The Round House

Photo: Philip Friedman/Studio D

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The Round House
336 pages; Harper
In The Round House Louise Erdrich threads a gripping mystery and multilayered portrait of a community through a deeply affecting coming-of-age novel. On a quiet spring Sunday that has 13-year-old Joe wishing “something out of the ordinary” would happen, his mother, Geraldine, arrives home bloody, shaking, and reeking of gasoline. She has been raped, beaten, and almost set on fire before escaping her attacker. Set in North Dakota in 1988 among members of the Ojibwe tribe (introduced in Erdrich’s acclaimed 2008 novel The
Plague of Doves), the plot hinges on laws that hinder the prosecution of rapes by non-Indians on reservations. The issue is made vividly personal through the novel’s rich characters. Joe’s father, Bazil, a tribal judge, is especially compelling as a gentle man struggling to protect his beloved wife. “The light caught the lines in his face and they deepened to cracks,” Joe observes. “He looked a thousand years old.” As for Joe, he’s a mix of rage and raging hormones. When his sexy ex-stripper aunt, Sonja, comforts him with a hug, he thinks her breasts are “to break your heart over.” Outside Sonja’s presence, Joe obsesses about finding the attacker so his mother will feel safe. He enlists the help of three friends, who ride off on their bikes in search of clues. Erdrich mines gentle humor from the exploits of this pubescent posse; the boys fixate on the minutiae of Star Trek: The Next Generation, get buzzed on beer that might be evidence, and tell crude jokes about one another’s anatomy. None of this distracts from the seriousness of their purpose, which Joe describes as a search for “the identity of the man whose act had nearly severed my mother’s spirit from her body. With all that we did, we were trying to coax the soul back into her.”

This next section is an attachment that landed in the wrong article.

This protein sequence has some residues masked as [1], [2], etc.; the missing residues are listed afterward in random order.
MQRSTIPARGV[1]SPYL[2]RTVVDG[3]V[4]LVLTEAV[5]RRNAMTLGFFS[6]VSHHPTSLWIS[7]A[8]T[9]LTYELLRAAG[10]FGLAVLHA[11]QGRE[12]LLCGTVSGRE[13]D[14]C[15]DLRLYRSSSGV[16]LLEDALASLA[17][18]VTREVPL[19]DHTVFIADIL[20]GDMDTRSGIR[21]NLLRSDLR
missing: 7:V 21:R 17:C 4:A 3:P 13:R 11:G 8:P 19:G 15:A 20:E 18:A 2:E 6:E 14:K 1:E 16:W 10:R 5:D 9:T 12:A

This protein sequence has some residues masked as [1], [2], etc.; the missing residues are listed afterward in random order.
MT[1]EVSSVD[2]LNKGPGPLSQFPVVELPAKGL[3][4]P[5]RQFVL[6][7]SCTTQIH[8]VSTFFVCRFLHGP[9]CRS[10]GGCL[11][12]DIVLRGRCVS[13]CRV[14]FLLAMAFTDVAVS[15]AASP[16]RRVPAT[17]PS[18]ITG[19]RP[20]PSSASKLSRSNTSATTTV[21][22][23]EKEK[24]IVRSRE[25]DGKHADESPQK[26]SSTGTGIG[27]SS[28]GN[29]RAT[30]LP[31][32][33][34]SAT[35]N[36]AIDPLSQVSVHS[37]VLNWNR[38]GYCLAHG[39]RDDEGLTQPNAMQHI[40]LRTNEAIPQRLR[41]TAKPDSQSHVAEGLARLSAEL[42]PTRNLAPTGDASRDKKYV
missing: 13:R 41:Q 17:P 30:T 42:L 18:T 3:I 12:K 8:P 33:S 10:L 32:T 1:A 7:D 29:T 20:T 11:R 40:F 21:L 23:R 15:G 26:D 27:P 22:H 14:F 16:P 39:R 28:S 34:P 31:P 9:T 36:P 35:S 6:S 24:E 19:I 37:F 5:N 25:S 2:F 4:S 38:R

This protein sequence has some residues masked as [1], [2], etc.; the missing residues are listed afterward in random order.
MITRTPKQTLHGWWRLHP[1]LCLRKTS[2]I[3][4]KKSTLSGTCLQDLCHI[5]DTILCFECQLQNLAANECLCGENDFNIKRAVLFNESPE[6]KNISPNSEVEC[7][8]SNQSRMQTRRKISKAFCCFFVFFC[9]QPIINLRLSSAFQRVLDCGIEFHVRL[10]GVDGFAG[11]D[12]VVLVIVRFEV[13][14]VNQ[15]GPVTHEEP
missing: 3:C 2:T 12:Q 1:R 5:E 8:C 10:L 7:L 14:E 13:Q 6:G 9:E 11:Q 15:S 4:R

— Karen Holt